So where are we heading? How will things hold together, how will democracy survive, when a whole generation that knows little of big reality suddenly finds itself in the centre? Democracy is a fragile thing. If there is no deep value placed on it, and a little fear is injected and a strong leader calls out, we would have fascism. Without even knowing it. That seems obvious. Civilization would wither and die.
But no. No way. That's just pessimism. That's just the past brought forward into a future it can't exist in. No. Civilization will survive. The question then is what will civilization look like in this new age? How different can it be than what we're used to and still be a healthy democracy? Or something approaching it.
That's a nice little thought experiment. But to do it, we'll have to ignore the problems I've created with my massive generalizations, like for instance we'll have to ignore the fact that these young people will at some point grow up and into a world of responsibility and will suddenly find that knowing about the important things in the world is an important thing in itself. And also for instance that these are all very bright people, all these individuals, and even though they don't seem like it sometimes, they ARE all individuals who will in the end work through that morass of info to find the best possible place. The optimal place. No, for this thought experiment, let's ignore these bits of reality and try to imagine a democracy built on the backs of people who live their lives totally in the Facebook model. Whose highest priority is the simple things close to emotional home. And less and less the dryer and more distant things, like international politics. Happenings in foreign countries with unfamiliar names.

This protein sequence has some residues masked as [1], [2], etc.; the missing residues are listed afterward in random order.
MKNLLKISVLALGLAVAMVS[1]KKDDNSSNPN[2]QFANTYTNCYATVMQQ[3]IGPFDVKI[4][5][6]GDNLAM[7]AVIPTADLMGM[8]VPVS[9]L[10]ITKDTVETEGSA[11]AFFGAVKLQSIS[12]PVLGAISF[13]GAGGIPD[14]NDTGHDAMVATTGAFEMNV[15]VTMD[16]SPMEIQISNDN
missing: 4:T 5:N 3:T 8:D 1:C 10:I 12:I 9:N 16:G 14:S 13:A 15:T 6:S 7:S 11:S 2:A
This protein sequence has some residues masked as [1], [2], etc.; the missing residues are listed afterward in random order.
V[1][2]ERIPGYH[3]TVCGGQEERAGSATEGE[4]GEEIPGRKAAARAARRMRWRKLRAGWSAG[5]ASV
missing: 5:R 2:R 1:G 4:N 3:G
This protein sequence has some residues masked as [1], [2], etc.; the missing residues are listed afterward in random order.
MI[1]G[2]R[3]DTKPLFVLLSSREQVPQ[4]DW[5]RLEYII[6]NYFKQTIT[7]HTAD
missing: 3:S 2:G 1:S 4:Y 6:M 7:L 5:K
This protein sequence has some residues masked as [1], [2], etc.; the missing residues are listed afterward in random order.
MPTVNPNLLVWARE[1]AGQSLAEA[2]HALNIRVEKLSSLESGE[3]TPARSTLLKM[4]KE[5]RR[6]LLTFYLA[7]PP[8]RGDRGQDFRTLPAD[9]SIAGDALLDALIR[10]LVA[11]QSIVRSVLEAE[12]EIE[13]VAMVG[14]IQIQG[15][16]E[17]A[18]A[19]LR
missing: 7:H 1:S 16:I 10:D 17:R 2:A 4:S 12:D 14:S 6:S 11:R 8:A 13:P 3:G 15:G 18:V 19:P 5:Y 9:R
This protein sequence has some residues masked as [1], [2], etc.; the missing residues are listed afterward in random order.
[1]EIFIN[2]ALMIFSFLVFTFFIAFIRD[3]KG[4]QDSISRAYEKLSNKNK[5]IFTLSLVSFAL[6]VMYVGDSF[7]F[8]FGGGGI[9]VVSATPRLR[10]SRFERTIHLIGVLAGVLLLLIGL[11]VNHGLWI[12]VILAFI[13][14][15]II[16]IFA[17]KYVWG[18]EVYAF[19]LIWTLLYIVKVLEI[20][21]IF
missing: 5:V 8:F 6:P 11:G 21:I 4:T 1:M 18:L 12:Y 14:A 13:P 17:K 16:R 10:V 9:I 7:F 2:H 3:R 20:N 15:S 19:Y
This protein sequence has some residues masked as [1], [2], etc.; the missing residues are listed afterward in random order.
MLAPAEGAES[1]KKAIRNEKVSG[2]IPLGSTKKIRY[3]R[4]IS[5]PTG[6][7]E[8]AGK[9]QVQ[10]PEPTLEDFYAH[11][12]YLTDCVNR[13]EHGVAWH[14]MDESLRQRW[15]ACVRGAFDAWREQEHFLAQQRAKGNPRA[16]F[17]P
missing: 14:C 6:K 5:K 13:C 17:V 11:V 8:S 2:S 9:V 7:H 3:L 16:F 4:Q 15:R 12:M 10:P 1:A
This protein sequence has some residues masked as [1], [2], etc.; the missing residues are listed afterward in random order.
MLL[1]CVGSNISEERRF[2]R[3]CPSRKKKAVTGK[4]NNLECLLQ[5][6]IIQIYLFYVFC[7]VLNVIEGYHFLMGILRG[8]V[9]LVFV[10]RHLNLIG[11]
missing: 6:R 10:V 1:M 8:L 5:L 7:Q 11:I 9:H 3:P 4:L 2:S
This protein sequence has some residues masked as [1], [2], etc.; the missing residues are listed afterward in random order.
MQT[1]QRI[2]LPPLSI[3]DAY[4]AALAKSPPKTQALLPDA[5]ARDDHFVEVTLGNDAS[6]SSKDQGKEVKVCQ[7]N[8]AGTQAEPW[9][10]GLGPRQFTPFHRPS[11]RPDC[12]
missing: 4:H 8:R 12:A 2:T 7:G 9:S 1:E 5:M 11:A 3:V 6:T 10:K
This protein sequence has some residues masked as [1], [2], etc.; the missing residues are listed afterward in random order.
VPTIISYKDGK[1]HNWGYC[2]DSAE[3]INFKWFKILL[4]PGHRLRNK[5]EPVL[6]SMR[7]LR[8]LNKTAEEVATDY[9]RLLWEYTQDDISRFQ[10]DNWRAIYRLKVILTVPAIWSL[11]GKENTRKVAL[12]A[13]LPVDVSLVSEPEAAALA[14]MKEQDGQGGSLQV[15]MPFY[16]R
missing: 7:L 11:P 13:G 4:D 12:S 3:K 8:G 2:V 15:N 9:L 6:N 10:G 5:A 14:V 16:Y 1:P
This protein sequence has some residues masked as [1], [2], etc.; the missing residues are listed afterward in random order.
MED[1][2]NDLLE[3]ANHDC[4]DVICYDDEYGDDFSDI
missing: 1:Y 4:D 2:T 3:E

Now suddenly a future takes shape. It's a democracy built from the ground up instead of from the top down. These people don't start with the big headlines, but with their local habitats, which are actually vast but vast only in the internet sense. When the pressures inevitably come down from above and affect them, they will find they have to interact with others. They will group for strength, much as in the old failed socialist models. As these groups begin to actually see where the pressures are coming from, and why, and think about how to change them, they will vote.
Of course, in reality, this could only be a part of the whole, because at the same time the young people will have grown up and life will suddenly look so very different to them, as has always happened, and, of course, even though they may be loving the internet life, they are hardly robots themselves. Each of those brains is the most complex thing we know of in the universe. By a long ways. And I am so excited!